There is substantial evidence showing that there was valid cause for the bank to dismiss petitioner's employment for loss of trust and confidence. Petitioner was a bank accountant, which is a position of trust and confidence. The amount involved is significant, almost P4.5 million.

Petitioner admitted that he allowed his ID and password to be used in the "kiting" operations. This admission is evidence of the highest order and does not require further proof. It binds the person who makes the same, and absent any showing that this was made thru palpable mistake, no amount of rationalization can offset it.[10] Thus, as correctly found by the Court of Appeals, the following admissions in petitioner's affidavit showed the indispensability of his participation in the prohibited transactions, to wit:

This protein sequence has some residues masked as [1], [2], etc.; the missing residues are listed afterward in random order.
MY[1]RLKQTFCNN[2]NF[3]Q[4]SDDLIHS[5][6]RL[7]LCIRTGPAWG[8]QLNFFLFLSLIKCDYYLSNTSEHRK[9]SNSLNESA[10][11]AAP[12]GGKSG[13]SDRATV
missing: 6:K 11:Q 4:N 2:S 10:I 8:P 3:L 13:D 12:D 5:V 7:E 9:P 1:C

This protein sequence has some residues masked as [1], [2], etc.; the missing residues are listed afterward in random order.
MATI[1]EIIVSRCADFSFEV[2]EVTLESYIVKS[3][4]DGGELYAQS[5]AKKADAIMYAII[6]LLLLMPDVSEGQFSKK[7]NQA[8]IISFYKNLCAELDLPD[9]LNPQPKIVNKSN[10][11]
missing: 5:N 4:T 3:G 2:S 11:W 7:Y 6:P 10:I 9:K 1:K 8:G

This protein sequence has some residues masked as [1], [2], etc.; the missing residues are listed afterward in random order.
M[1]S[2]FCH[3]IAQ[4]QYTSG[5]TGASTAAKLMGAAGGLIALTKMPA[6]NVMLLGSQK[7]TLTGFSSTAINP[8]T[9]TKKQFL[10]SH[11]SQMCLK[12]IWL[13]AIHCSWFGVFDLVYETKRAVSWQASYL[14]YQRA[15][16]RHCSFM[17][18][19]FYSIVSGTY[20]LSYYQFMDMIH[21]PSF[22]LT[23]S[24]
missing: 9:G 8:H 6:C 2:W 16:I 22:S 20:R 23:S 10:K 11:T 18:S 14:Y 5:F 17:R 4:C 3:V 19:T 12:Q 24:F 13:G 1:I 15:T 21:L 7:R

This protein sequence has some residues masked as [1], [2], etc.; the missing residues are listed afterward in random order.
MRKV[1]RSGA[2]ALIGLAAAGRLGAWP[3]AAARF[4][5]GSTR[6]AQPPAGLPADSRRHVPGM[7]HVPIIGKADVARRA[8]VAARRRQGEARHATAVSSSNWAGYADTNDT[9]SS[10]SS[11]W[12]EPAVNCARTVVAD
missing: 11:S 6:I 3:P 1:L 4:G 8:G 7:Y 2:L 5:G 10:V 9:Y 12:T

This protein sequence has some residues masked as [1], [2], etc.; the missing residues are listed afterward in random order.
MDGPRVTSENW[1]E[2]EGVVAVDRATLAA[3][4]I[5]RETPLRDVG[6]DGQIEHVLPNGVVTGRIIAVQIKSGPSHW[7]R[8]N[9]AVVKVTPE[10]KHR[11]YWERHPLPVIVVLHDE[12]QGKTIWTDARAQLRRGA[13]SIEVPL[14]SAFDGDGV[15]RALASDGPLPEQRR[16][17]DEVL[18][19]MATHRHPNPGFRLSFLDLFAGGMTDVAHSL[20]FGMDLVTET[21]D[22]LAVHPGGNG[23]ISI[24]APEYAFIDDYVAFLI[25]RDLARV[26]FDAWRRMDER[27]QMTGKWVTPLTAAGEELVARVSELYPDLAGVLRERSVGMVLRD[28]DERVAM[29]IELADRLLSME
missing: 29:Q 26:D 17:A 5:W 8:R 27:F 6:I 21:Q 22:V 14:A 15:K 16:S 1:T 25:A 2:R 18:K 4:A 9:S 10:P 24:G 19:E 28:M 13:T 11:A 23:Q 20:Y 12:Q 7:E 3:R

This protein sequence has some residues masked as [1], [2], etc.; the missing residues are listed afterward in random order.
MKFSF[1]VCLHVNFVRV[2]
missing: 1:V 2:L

6) x x x The check presented by the favored client-depositor is validated as "check deposit"; The branch manager or any of the bank officers will "release" or waive the "float days" of the check (the "float days" refer to the period of days within which a check is cleared for withdrawal by the drawee bank through the Central bank clearing house - for Manila checks, the "float days" is seven days, while Naga or local checks it is three days. The act of "releasing" the float days is by encoding into the computer the password, and the float days would be reduced into "0" day instead of reflecting the actual number of days for clearing. The encoding may only be done by two bank officers by inputting "over-ride 1" and "over-ride 2". Once the release of float days is done, the amount of the check deposited is ready for withdrawal by the process mentioned in letter (g) of the preceding paragraph.